The Climate Sciences Use Of The Urban Heat Island Effect Is Pathetic And Misleading

By Geoffrey H Sherrington,

Spinal Tap’s Nigel Tufnel demonstrates his hifi speakers are louder because the numbers all go to 11.

Scientific control knobs for climate change have to be used with more care.


The ‘urban heat island’ arises because air temperatures measured in urban cities can be different to those of the rural city surroundings. Thermometers were and still are more often found in cities than surroundings. City temperatures have a synthetic, man-made component that needs to be subtracted to match the surrounding rural temperatures, which are the items of interest for climate studies.

Failure to subtract the UHI effect will lead to false results for temperature trends such as those used to claim global warming. The question arises whether rural and urban temperatures have adequate accuracy to provide reasonable results after the subtraction. This essay argues that historic Australian rural temperature records are unfit for this purpose; that global temperature records are likely to be similarly inadequate; and that as a consequence, all past estimates of UHI derived from land surface temperatures by thermometry are invalid or questionable.

In short, all past estimates of UHI magnitude before the satellite era are incorrect for reasons given. The actual rates of global temperature changes over the past century are likely to be wrong by a significant amount, of similar magnitude to the global warming claimed at about 1°C per century.

More recent estimates are being made with temperatures from instruments on satellites, which help the future path to better understanding.


On present knowledge, three dominant processes affect global surface air temperature estimates.

1. Natural variation

2. Greenhouse gases

3. Measurement inaccuracy, including UHI.

The relative proportions of these are not yet known. In particular, the uncertainty of estimated climate sensitivity to greenhouse gases is large and unchanged by 30 years of intensive research. The UHI effect has the capacity to be as large as the others, but its magnitude is again poorly understood.

Here are excerpts from papers often cited in UHI references.

“In the Summary to CLIMATE, Howard provides a concise statement of the temporal variation of ∆Tu-r and hints at its spatial character:

The Mean Temperature of the Climate … is strictly about 48.50° Fahr.: but in the denser parts of the metropolis, the heat is raised, by the effect of the population and fires, to 50.50°; and it must be proportionately affected in the suburban parts. The excess of the Temperature of the city varies through the year, being least in spring, and greatest in winter; and it belongs, in strictness, to the nights; which average three degrees and seven-tenths warmer than in the country; while the heat of the day, …. falls, on a mean of years, about a third of a degree short of that in the open plain.”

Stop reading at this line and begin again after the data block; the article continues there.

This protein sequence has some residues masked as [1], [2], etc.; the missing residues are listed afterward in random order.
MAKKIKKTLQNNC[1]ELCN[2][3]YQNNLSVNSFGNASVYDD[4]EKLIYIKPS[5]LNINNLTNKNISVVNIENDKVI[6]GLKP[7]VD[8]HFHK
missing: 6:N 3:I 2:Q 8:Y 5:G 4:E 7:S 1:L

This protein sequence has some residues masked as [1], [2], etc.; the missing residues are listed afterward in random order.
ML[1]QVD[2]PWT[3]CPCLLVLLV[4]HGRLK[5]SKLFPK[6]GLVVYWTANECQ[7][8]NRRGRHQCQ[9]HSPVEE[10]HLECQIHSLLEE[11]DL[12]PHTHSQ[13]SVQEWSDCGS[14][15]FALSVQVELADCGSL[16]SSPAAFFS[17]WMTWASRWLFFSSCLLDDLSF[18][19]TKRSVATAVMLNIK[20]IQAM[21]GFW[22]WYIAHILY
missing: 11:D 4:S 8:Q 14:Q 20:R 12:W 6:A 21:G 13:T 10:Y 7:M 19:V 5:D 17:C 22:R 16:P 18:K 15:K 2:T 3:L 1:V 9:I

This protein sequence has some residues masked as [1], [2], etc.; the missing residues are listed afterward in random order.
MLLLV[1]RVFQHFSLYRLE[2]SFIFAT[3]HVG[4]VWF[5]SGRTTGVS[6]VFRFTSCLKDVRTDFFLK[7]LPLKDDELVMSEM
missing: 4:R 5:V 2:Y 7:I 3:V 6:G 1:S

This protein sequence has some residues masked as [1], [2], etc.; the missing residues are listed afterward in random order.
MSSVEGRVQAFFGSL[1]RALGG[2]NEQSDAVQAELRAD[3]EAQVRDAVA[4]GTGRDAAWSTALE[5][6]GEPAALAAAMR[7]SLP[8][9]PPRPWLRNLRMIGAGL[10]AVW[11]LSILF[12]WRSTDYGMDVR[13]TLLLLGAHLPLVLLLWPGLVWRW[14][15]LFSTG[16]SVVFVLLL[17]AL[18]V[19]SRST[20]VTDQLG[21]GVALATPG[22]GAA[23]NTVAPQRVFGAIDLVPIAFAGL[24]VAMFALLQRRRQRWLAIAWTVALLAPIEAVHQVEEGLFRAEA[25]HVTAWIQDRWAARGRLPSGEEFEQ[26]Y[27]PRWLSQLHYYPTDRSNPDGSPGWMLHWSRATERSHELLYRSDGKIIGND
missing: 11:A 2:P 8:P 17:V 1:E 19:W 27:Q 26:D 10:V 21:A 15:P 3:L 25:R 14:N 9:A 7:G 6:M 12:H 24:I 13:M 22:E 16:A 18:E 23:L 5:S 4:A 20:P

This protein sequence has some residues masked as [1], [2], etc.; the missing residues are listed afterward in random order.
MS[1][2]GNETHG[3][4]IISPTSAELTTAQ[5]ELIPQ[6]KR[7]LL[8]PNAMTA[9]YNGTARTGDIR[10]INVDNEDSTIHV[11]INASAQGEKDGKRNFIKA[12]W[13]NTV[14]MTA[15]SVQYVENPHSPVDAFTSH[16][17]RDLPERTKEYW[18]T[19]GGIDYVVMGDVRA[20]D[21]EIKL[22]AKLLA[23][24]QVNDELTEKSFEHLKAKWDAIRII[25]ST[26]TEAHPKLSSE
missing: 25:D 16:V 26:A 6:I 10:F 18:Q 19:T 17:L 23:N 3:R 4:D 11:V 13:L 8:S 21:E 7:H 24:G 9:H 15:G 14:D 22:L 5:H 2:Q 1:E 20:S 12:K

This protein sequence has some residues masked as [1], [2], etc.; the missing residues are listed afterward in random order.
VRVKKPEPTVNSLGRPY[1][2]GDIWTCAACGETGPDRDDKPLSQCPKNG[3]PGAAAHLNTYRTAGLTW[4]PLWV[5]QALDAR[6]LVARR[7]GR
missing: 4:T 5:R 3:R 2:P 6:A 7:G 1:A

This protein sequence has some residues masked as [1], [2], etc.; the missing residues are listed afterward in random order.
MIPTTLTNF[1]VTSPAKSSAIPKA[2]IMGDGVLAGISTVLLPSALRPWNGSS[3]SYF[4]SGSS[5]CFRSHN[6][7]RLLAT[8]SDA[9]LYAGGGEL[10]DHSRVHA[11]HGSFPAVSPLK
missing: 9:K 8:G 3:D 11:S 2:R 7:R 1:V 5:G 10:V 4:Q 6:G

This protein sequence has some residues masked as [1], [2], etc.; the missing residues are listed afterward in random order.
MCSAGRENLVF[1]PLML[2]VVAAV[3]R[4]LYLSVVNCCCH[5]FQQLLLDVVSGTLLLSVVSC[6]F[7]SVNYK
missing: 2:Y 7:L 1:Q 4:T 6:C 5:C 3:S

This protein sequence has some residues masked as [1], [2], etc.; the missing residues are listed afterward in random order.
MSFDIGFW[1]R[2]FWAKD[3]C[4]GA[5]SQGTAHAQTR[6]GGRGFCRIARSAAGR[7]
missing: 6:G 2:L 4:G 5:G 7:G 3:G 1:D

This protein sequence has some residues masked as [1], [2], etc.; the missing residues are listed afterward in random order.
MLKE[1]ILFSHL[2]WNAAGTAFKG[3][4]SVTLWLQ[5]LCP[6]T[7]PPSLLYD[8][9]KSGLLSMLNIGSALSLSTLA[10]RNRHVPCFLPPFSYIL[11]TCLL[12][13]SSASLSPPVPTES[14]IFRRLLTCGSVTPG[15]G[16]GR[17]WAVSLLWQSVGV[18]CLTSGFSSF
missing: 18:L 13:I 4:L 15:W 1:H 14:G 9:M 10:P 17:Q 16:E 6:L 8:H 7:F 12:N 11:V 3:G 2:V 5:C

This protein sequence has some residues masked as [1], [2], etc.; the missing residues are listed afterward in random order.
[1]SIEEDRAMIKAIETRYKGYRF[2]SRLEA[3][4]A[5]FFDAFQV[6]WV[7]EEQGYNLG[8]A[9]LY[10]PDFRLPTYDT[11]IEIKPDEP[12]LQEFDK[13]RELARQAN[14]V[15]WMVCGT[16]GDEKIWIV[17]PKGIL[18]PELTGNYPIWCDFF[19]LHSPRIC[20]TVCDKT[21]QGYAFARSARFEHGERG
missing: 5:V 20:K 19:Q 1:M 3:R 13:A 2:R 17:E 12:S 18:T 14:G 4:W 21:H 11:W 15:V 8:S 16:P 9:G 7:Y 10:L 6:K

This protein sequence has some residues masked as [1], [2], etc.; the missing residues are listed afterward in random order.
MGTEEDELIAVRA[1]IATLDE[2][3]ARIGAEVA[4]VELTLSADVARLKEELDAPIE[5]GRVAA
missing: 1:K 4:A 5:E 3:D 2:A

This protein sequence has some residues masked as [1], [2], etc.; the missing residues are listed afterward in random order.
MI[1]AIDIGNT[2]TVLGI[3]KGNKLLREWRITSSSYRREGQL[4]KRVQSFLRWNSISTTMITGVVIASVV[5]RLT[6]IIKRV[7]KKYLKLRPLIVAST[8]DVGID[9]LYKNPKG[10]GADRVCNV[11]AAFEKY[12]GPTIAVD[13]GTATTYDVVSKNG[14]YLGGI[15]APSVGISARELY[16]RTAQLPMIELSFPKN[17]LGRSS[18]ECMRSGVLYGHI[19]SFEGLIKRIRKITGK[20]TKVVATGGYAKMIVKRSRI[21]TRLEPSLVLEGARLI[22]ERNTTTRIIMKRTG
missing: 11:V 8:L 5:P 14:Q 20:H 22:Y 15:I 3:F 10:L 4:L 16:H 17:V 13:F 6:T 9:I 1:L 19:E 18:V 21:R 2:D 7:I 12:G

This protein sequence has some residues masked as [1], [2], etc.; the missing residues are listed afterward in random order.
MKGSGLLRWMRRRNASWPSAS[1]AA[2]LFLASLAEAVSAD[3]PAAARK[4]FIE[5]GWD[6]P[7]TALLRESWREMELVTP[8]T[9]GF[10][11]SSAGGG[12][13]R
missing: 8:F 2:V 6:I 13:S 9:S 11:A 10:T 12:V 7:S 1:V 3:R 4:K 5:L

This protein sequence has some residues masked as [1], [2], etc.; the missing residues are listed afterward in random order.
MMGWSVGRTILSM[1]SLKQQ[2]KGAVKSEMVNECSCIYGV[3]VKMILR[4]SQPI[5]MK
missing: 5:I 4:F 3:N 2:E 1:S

Howard 1833 in The Climate of London by Luke Howard (1833).

“Temperatures in central London, for instance, are modified by the degree of development of London’s heat-island, a mass of warm air roughly coincident with the city, and this is closely related to wind velocities and cloud amounts as controlled by weather systems and air mass characteristics. Various elements are intricately interwoven in the final climate fabric but pressure, wind speed and direction are perhaps basic controls of London’s urban climate.”

Chandler 1965, page 48 in his book

“The paper demonstrates the relationship existing between the size of a village, town or city (as measured by its population), and the magnitude of the urban heat island it produces. This is accomplished by analyzing data gathered by automobile traverses in 10 settlements on the St. Lawrence Lowland, whose populations range from 1000 to 2 million inhabitants. The locations of these settlements effectively eliminate all non-urban climatic influences. The results are compared with previously published data.

“The analysis shows the heat island intensity under cloudless skies to be related to the inverse of the regional windspeed, and the logarithm of the population. A simple model is derived which incorporates these controls. In agreement with an extension of Summers’ model the heat island appears to be approximately proportional to the fourth root of the population. With calm and clear conditions the relation is shown to hold remarkably well for North American settlements, and in a slightly modified form, for European towns and cities.”

Oke, 1967

“For millions of people living in cities, increased temperatures are a growing fact and concern. The urban heat island (UHI) is a phenomenon whereby urban regions experience warmer temperatures than their rural, undeveloped surroundings. The UHI is the most obvious atmospheric modification attributable to urbanization, the most studied of climate effects of cities and an iconic phenomenon of urban climate. It can be found in settlements of all sizes in all climatic regions and arises from the introduction of artificial surfaces characteristic of those of a city that radically alters the aerodynamic, radiative, thermal, and moisture properties in the urban region compared to the natural surroundings. The heat island is defined on the basis of temperature differences between urban and rural stations, and the isotherm patterns of near-surface air temperatures resemble the contours of an island.”